At the OSGi Community Event in London recently, a complaint about the available documentation was raised. The problem is that whilst the RFCs are very well written, they really describe the contract of the service provider, rather than an end-user. As a result, you have specifications that (like JSRs) dive deep into nuances of behaviour, but either gloss over or completely ignore how end users might adopt it.
This causes problems in two places. Firstly, the requirements of “How can I use…” aren’t answered, and secondly (probably more importantly) “Why should I use…” are never answered. It’s implicit in the formation of the RFC that the Why question is already known and accepted – otherwise there wouldn’t be an RFC in the first place. Sun achieved this with the Java Language Tutorial book, a much better learning point than (say) the Java Language Specification. Yet all we have are the OSGi specifications from the official osgi.org website.
The reason we don’t have such resources, of course, is that the OSGi Alliance doesn’t have the funds to do this. There’s plenty of information on the web, but almost all of it falls into either runtime-specific examples (Equinox, Felix, Knopflerfish etc.) or simplistic “An OSGi bundle is really just a JAR with extra Manifest entries …”. And there’s not really a single place to go to.
Community-sourced information is fairly easy to come by, given a community with enough interest. There seems to be the interest for the Eclipse community; after all, wiki.eclipse.org has an ever greater number of contributions, and there are a number of Eclipse help documents which are sourced from the wiki.
The problem is that all the existing wikis are (necessarily) vendor-specific. The Eclipse wiki is a great place to go to find out about arcane configuration information for Equinox or ECF, but it’s not likely to say how to configure Felix. Similarly, the Felix site has a number of useful tutorials on how to use standard OSGi services, but not much on Remote Services Admin – largely because Felix doesn’t have an implementation yet. By putting it all in one, well-known place, we could overlay information that crossed boundaries and made them available to all.
I therefore propose the creation of an OSGi.org hosted wiki that the community could participate in to fill the missing gaps in the user-end documentation. When you look at wikis generally, they’re a great way of assimilating information; and one of the advantages is that ownership of the material doesn’t preclude updates by new maintainers (or even drive-by typo fixing), as well as fleshing out information or adding extra gotchas.
For this to work, there needs to be a few things to make it happen:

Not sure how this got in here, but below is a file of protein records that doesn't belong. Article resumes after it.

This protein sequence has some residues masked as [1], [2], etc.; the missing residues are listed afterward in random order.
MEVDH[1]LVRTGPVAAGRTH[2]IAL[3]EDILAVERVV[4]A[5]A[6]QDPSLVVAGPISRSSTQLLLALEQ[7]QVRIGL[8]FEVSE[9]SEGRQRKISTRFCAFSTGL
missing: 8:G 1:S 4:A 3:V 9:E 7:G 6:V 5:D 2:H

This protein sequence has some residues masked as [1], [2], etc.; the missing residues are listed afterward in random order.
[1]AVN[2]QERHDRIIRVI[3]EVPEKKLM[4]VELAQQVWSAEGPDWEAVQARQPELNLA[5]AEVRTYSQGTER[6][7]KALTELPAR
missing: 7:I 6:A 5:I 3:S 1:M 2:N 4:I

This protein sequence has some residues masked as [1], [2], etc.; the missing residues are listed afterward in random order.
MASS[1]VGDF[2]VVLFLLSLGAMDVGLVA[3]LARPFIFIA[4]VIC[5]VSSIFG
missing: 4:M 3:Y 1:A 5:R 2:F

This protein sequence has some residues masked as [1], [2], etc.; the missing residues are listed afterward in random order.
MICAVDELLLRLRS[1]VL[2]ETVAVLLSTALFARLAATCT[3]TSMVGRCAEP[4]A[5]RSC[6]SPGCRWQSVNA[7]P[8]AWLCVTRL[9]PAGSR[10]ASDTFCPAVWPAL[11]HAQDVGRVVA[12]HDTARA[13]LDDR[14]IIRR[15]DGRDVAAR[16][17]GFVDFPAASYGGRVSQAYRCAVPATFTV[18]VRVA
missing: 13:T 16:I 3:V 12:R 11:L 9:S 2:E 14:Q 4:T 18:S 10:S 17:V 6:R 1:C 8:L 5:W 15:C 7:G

- Copyright – does it follow a Wikipedia or Eclipse wiki model, where copyright retains with the authors that contributed it? Or does it require copyright contributions to be assigned to the OSGi Alliance? Requiring copyright assignment may well detract people from wishing to contribute.
- License – what license is the information to be used under? Wikipedia predominantly uses GNU Free Documentation License, but many companies shudder whenever GNU is mentioned. Alternatively, one of the Creative Commons licenses may be more applicable, like CC-BY-SA or CC-BY may be appropriate.
- Accounts – will it be possible to hook into an existing authentication provider using OpenID, like StackOverflow authenticates against Google accounts? If people already have an ID, then they may be much more likely to contribute towards it.
Actually creating a wiki, and getting the hosting, is the easy part. But the right decisions need to be made ahead of time in order to ensure maximum participation – and thus benefit – for the entire community. A license which doesn’t permit commercial re-use, or requiring copyright to be transferred to the OSGi Alliance, are likely to cause problems for some angles. But those needs must be balanced against an alliance with legal duties to its members to ensure that it doesn’t expose itself, either in terms of opinions expressed by others or by bad advice – a suitable distinction between “official information” and “community provided information – use at your own risk” needs to be present.
The balls are in motion, and discussions have been started on the subject. In the meantime, please feel free to comment on this article and suggest what contributions or licensing issues you feel are appropriate, such that there is a set of information available to those who need to make the decisions.
For the purposes of making it explicit, I have no formal connection with the OSGi Alliance and I am speaking out about my personal thoughts, not of my employer. I have a vested interest in making OSGi succeed, and to that extent, having a wiki and being a part of its construction makes sense to me.